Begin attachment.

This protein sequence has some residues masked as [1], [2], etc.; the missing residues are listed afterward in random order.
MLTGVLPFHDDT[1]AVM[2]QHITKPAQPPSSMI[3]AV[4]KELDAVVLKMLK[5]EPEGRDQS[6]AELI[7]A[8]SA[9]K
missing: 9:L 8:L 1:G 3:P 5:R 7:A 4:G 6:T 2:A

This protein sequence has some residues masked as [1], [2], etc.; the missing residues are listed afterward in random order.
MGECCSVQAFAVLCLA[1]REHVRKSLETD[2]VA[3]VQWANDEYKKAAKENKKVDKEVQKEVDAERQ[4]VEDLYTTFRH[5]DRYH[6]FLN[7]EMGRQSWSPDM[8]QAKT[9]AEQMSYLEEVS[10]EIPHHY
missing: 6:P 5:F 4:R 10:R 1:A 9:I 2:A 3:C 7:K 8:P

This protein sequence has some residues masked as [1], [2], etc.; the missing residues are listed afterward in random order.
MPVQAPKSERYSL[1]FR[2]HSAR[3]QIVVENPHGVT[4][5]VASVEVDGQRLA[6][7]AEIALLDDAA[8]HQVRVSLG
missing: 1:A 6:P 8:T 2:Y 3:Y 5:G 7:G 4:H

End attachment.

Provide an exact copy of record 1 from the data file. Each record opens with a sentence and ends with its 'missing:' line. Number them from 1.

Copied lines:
This protein sequence has some residues masked as [1], [2], etc.; the missing residues are listed afterward in random order.
MLTGVLPFHDDT[1]AVM[2]QHITKPAQPPSSMI[3]AV[4]KELDAVVLKMLK[5]EPEGRDQS[6]AELI[7]A[8]SA[9]K
missing: 9:L 8:L 1:G 3:P 5:R 7:A 4:G 6:T 2:A